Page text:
Wheather the temps are below freezing–or when they are scorching–all animals must be given shelter, a way to keep warm or cool, plenty of food and a way to access water that isn’t frozen or too hot to drink. I think a bone to chew on or something to do like having access to a cat climber should be included in the list of “must haves.”
As a life-long animal rescuer (since I was in junior high), unfortunately I’ve seen it all. I have been called to help animals who have been left outside, chained to trees or to houses or to their dog houses, with rocks in their food buckets and solid ice in their water dishes. Some, left out in the yard while their guardians are at work, have no shelter or are expected to use the concrete porches as their escape from frozen ground or blazing sun. That is no solution! I gauge the situation with this premise. If I can’t walk across the concrete, or sleep on it, in the freezing weather or in the heat of the summer–in my bare feet–the animals can’t either. That’s my outside barameter.
Right now, all of the animals that I care for are inside, tucked into warm beds. Those beds are on top of pads to create a barrier between the bed and the floor, covered with quilts and soft blankets. If they accidently roll over and uncover themselves, I get up and tuck them in again, sometimes getting up twenty times every few hours. The barameter I use inside is that if my feet are cold or if I need to put on a sweater or a bathrobe, the dogs all need a way to keep warm, too, so I give out extra blankets and put myself on “tuck-in duty.”
The health risks and damage that can be done by not being conscious of the weather conditions and protecting your animals from it can either cost them a body part, cause an extended illness or worse, even compromise their little lives no matter how big or small or young or old that they are. It can cost you a small fortune to go to the vet as well as a lot of time and heartache that could have been easily avoided if you just apply some common sense.
I have seen the damage that ice does to animals’ feet and mouths. The ice or icicles can puncture or slice open delicate skin on their tongues or gums while the pads on their feet–that they absolutely depend on 100%–can be torn, burned, split open or worse and it is very painful. Hot surfaces like asphalt and concrete can do the same damage. If you are not around to help them, they could bleed to death. Even if you find them injured–as I have been called many a time to rescue these animals–the scene and injury can be horrific and it takes much TLC and nursing care to help them recover.
I had a neighbor who left his dog in a igloo dog house out in the middle of a full sun/full cold spot in his yard, penned in by a portable chain link dog kennel. The dog had no shade, no protection from the cold of the ground, and cried all of the time–and the man worked very long hours. He thought that because the igloo house was insulated that the dog was OK. She was not.
During the summer, I would make ice balls and pitch them into the kennel area so the dog could cool down (they sweat through their mouths and foot pads since they don’t have sweat glands). During the winter, I would make warm food balls and pitch those into the fenced area. (My throwing arm is pretty accurate now!) Eventually, I decided to go over and talk to my neighbor and wound up volunteering to babysit his sweet dog during the days and weekends so she wouldn’t be alone and in a compromised situation. (He didn’t want to leave her inside the house while he was at work, lest she went potty on the carpet, due to his long hours away.)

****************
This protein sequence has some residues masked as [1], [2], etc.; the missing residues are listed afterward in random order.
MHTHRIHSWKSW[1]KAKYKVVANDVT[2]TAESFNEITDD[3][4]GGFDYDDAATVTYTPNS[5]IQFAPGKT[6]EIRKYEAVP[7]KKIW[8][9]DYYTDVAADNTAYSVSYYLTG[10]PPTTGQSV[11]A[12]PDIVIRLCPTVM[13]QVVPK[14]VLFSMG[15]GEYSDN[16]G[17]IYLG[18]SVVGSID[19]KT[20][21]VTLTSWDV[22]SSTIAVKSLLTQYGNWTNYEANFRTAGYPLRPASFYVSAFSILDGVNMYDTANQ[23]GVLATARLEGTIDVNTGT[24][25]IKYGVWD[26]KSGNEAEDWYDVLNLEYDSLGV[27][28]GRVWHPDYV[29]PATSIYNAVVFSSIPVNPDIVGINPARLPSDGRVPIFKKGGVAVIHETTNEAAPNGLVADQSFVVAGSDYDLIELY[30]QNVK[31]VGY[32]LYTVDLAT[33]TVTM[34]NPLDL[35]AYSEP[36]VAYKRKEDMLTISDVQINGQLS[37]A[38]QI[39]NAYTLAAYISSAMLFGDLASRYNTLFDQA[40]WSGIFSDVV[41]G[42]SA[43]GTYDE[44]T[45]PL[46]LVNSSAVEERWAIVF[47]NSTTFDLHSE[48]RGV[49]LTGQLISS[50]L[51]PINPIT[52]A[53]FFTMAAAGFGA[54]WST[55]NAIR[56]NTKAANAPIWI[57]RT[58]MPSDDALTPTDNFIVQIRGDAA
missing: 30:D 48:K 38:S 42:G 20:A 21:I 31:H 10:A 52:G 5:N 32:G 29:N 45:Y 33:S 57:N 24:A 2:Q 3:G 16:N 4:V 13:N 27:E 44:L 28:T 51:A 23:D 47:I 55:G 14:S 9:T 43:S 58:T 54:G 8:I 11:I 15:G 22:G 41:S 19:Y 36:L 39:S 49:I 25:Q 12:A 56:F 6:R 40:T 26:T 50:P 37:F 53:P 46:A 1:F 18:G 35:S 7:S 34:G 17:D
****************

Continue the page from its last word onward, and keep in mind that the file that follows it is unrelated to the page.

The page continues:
Lady went to the dog park with us, to the store, and really was loved like one of my dogs except she went “home” at night. I regret that I didn’t offer to just adopt her but people and how they care for and love their pets is a very delicate subject to broach. I didn’t want the aid that I could offer her to be shut off. I did as much as I could until we eventually moved far away.
Please treat your animals like your children. They need you to be their caretaker, their guardian, to watch out for their well-being both physical and emotional. If you cannot do this, please find a new home for your animals. (Please note. Shelters are not considered a responsible way to rehome your animals. Many shelters kill owner-surrendered animals within an hour of being brought in. They are not a “pet hotel” in any form of the imagination.) Network with friends, coworkers, relatives to find a safe, happy place for your animals to live or to stay while you are away.
Thank you for caring about your animals–really about all animals–and try to live your life without leaving any regrets behind.
About this blog
Created at the end of January, 2019, by a published writer and author for almost 20 years, this blog is both an outlet for Jane to share her knowledge about animals and dog and people health and products, but also to chronicle her journey as her husband approaches the middle and end of a journey afflicated with Lewy Body Dementia.
Unable to go to work because of the need to be on call/duty 24/7, expenses are extreme with a ranch of special needs dogs and a husband with a terminal illness. Every month a link will be in the menu above to offer help when you can. It is impossible to provide for everyone’s needs without help. To help, the link for Feb, 2019 is: https://www.gofundme.com/gofundmecomicantbreatheblogfeb2019
Please sign up for email notifications of new blog posts under the “Contact” button and click on “Like” after posts when you feel so motivated. It is hard to be a caregiver of so many so having some virtual support and encouragement, prayers and all gifts would be very much appreciated.
Thank you for caring. Especially for caring.
“Until one has loved an animal, a part of one’s soul remains unawakened.” –Anatole France